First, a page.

I turned this pot purple.
Copper changes color when it’s heated, but you may not see it unless you flip your pot over and look at the underside. Copper is wonderful at distributing heat but it still experiences high temperatures at the point where your heating surface touches it. I have a gas cooktop, so the bottom of my copper pots develops a colorful pattern where the flame tips reach the surface.
Mac Kohler of Brooklyn Copper Cookware wrote about this phenomenon on Medium in a post called “Meet Your Metal.” He calls this heat pattern the “bruise” and describes how it forms as copper atoms crystallize into grains that refract light differently. According to Mac, cooler temperatures form smaller grains of copper that refract light in the cooler, redder color tones, while hotter temperatures form larger grains that appear yellower. I call that brassy color the “yellow flag,” as it signals to me that the copper is getting hotter than it needs to be.
So I don’t know what the heck I did to this stewpot to make it turn into a kaleidoscope all up and down the sides. Color changes like this don’t usually reach all the way to the sides of the pan, though, because copper disperses heat so well; there’s a lot of yellow flag on the sides, so I must have heated it quite hot. It’s also possible that there was copper polish on it that reacted to the heat.
The bottom is a riot of colors. You can see the bloom where the gas flames were, and lines from the iron grid plates from my stove where the heat was lessened.
The lid is magenta.
These colors don’t affect the pan at all, and you might find this appearance to be more beautiful than plain copper. (I’ve seen handcrafted metal jewelry intentionally treated to produce this effect.) But this is more extreme than on my other pots and pans and after some consideration I decided it was worth cleaning off. (I also felt this would make for some good before and after photos.)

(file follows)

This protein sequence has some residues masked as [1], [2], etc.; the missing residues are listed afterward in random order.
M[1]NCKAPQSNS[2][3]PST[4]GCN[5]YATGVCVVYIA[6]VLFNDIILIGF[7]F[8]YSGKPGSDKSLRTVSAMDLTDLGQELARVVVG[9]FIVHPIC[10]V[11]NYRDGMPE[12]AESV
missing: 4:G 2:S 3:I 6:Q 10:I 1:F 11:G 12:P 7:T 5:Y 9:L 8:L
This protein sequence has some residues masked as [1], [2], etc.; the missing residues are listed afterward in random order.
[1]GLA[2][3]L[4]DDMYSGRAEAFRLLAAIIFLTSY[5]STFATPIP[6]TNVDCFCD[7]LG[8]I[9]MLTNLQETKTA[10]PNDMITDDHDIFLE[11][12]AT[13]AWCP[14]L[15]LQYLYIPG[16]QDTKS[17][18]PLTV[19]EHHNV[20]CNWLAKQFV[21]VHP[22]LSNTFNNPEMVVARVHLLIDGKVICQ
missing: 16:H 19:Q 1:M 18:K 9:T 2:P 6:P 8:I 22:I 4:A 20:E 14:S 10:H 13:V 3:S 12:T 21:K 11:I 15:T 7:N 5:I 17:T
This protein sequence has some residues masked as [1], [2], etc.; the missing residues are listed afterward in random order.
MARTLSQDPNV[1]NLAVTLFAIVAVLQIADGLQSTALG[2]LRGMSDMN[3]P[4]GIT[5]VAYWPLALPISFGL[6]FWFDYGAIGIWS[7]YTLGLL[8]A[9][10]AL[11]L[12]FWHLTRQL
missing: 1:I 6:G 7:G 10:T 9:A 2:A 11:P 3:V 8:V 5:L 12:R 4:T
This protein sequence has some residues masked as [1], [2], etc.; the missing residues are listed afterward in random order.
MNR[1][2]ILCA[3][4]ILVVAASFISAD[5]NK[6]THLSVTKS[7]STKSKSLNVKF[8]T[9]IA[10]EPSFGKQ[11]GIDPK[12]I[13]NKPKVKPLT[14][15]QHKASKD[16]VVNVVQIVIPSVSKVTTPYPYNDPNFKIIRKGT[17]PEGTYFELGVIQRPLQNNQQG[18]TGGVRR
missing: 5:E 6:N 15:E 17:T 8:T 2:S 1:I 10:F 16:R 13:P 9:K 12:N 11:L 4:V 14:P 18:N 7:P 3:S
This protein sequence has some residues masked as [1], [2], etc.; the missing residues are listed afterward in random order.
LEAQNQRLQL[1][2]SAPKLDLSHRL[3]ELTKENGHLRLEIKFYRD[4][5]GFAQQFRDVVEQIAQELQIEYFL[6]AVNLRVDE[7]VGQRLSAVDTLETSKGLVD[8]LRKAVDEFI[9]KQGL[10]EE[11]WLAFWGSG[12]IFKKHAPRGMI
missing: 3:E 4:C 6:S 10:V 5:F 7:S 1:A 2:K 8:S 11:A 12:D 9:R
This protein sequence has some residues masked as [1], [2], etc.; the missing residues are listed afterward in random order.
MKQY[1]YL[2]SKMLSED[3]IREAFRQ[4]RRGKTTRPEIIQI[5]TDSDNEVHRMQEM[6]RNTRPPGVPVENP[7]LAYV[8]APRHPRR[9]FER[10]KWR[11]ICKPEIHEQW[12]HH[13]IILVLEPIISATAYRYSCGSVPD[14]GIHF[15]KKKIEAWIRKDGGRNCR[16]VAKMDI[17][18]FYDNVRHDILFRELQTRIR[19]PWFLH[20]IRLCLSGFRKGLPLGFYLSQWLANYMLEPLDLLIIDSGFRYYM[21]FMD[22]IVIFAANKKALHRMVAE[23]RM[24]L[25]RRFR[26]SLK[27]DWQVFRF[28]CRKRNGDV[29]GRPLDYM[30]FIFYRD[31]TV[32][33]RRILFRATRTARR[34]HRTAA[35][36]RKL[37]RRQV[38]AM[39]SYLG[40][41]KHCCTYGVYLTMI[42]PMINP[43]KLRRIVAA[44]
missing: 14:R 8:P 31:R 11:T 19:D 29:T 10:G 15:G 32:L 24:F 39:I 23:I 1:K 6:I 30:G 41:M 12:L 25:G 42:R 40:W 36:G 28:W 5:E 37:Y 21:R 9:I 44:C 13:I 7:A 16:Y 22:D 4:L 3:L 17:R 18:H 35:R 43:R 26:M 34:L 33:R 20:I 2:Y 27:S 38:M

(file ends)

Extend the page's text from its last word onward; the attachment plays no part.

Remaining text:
I used my favorite copper cleaner, Bistro.
Here’s a photo after I cleaned off just one part of the lid to show the dramatic difference.
The pot and lid cleaned up just fine, but it took a little more time and effort than run-of-the-mill tarnish. Bistro is a powerful cleaner and I let the chemicals do most of the work, but it took some massaging around the rim where the discoloration was most chaotic. (I think there must have been some kind of surface polish or chemical on the pot that reacted like this, and that took effort to remove. No harm done to the copper though.)
I don’t take copper cleaning lightly — the cleaner is an abrasive, and every time I use it I am scratching the copper a bit. Bistro (and Copperbrill) have very fine-grained abrasives and do the least scratching, but still, it’s not as mirror-fine a surface as it was when it came from the factory (or the retinner). I am not a perfectionist about my working copper but I also do not intentionally scratch it if I can help it. But in this case it was worth it.